An article by Krystle A. Patino
Needles, thread, and dolls. While it sounds more like Santa’s toy shop, the North Pole is miles from the scene at Regal Heights Rehab and Nursing Facility in Queens. Instead of elves, the workshop was bustling with seniors, staff and volunteers with the non-profit group, The Oneness-Heart Tears and Smiles all hard at work preparing a big shipment of dolls for Africa for the children of a continent troubled by war and poverty among other things. The initiative is part of a Worldwide Humanitarian Service of the Sri Chinmoy Center, which was created to help the children of the world.
For all the laughter and goodwill in the room, there was a quiet consciousness of the somber need for the mission. A million children die every year of malaria, most of them infected by mosquitoes that attack between dusk and dawn. Children in particular are powerless to protect themselves from the ravages of the disease. That’s where the dolls come in.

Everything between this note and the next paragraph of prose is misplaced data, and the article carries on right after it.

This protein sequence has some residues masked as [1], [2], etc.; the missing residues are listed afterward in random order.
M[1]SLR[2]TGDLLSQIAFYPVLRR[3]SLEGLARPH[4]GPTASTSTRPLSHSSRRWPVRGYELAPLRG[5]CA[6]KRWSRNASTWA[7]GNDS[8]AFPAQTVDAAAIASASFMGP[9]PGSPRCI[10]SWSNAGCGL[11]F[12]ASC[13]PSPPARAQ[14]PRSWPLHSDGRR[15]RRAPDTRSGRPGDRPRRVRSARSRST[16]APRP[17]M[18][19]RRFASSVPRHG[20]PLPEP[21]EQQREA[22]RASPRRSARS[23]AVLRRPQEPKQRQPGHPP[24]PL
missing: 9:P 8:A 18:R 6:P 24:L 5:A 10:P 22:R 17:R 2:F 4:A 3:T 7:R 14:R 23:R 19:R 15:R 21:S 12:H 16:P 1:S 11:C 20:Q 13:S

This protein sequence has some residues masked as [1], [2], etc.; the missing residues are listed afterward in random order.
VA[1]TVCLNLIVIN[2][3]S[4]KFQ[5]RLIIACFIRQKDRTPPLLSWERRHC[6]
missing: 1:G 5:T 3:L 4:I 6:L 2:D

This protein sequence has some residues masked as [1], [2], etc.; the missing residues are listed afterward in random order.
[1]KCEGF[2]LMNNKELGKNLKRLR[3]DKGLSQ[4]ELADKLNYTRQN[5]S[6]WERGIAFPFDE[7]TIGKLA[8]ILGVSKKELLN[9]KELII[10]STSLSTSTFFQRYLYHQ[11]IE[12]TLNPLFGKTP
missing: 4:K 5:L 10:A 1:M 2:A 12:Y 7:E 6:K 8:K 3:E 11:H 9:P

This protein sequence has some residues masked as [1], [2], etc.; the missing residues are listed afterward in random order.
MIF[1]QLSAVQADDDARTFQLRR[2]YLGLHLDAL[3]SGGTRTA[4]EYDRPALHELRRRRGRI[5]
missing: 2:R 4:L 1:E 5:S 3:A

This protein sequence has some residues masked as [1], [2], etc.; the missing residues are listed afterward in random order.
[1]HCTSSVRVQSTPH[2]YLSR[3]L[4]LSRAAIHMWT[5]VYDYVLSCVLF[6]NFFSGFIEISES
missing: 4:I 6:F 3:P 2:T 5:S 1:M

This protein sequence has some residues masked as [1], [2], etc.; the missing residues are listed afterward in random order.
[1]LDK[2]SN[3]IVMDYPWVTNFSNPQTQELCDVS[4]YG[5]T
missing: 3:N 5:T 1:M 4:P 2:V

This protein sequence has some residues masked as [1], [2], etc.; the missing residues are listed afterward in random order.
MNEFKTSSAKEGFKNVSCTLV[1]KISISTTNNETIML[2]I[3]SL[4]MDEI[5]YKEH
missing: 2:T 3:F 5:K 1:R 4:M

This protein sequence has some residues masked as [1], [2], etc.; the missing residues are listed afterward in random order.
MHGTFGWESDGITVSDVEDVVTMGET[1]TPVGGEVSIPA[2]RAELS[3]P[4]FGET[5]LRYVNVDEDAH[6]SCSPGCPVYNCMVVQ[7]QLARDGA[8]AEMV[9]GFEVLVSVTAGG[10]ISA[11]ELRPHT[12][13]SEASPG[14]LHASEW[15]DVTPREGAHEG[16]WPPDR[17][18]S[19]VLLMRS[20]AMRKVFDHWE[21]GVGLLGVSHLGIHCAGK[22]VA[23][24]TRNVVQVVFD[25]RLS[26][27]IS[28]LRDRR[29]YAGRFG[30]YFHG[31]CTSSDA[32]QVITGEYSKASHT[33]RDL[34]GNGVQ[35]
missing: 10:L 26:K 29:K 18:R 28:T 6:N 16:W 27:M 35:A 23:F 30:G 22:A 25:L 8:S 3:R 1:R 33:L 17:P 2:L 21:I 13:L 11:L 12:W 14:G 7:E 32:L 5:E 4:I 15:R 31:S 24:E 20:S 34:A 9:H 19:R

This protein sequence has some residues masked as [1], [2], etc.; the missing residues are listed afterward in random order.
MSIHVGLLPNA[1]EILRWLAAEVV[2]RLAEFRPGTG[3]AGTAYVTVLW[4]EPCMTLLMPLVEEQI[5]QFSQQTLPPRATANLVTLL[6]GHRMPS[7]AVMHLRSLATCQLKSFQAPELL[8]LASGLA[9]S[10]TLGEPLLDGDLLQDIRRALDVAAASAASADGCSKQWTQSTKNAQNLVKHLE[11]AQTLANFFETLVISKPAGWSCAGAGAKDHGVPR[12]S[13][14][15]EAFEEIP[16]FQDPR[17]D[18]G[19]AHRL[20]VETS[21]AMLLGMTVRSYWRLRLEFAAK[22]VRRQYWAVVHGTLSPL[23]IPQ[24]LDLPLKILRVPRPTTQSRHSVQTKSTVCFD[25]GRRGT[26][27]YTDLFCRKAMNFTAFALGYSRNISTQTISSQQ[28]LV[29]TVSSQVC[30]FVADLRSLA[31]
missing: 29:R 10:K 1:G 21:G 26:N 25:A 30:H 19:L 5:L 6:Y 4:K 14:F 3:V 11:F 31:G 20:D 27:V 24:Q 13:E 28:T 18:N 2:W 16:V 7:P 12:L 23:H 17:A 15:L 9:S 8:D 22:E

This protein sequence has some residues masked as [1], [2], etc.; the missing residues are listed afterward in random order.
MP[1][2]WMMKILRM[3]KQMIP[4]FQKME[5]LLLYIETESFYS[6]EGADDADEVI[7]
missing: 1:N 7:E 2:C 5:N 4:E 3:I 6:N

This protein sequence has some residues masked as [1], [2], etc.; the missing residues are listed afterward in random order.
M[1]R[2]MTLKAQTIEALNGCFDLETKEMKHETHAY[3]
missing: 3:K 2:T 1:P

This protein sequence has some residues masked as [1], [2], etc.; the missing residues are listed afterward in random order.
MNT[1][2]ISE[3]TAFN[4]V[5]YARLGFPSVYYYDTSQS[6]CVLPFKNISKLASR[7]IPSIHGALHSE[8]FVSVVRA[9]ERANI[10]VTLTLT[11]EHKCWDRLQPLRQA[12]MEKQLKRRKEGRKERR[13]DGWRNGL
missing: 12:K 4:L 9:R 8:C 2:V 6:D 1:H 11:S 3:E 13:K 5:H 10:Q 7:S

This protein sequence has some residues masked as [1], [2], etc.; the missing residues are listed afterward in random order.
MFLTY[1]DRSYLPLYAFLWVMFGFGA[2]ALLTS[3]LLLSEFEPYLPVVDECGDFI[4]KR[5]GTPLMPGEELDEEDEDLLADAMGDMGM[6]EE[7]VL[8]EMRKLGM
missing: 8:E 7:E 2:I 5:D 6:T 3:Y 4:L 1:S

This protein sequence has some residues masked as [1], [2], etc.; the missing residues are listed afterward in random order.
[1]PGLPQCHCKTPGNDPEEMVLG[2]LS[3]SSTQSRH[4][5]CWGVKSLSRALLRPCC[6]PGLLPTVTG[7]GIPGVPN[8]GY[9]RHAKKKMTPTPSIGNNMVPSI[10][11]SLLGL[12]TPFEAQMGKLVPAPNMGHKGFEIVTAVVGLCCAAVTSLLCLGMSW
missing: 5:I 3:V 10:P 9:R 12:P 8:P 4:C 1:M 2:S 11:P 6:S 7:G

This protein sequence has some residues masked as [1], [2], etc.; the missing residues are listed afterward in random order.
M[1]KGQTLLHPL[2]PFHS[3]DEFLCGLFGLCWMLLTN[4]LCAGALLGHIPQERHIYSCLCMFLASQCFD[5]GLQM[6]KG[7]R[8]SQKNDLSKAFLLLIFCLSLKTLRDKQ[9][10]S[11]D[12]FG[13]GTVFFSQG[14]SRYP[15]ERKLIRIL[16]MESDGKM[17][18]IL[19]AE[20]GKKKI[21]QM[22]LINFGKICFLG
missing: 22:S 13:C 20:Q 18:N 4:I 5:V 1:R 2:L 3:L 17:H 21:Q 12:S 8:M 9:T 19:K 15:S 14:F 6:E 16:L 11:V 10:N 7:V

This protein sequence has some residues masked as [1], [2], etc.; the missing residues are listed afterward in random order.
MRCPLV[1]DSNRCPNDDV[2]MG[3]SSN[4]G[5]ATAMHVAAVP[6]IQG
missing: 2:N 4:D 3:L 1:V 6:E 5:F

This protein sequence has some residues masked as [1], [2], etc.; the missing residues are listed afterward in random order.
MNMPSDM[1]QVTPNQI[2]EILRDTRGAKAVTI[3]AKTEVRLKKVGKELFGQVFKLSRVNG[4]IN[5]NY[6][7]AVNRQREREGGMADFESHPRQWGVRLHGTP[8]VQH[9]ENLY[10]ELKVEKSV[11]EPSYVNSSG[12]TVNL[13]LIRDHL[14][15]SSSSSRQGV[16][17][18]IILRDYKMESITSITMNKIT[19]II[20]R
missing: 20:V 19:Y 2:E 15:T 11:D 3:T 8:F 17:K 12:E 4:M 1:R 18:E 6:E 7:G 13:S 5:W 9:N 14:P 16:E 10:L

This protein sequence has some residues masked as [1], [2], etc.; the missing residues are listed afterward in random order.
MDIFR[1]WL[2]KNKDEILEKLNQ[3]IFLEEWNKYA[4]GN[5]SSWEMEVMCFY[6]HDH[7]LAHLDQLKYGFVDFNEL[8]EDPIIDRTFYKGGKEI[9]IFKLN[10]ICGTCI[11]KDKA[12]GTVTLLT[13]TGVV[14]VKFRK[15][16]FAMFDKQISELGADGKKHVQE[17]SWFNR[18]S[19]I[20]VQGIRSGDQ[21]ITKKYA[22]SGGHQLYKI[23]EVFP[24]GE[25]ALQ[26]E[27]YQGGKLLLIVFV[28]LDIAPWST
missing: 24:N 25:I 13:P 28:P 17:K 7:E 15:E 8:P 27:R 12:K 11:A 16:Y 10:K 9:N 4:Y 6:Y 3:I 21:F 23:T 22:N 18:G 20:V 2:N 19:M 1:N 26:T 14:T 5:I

The residents of Regal Heights were sewing patches on the hand-made dolls with a special message for the children. They depicted a baby underneath a bed net, showing how they can protect themselves. The plan is to encourage children in Uganda, where the shipment is bound, to sleep underneath the nets, which can be a life-saving way to prevent the disease.
Once the sewing is done, the dolls are being shipped to Uganda in time for the African Union Summit, during which they will be presented to the people by an organization called “Right to Play” which is an educational program to teach children how to prevent the spread of malaria.
Programs of these kind rely upon the kindness and hard work of volunteers, and the roster is long but among them there are a few standouts who deserve special mention, including Guest Coordinator Chameli, volunteers Claudia Sepulveda and Daniel Arango from the Oneness-Heart Tears and Smiles, Kwang Lee, the Administrator of Regal Heights along with his staff. The heart of the team, though, was the group of seniors who took needle and thread and applied the patches. Think of their work as a thread of hope that links Uganda and Queens.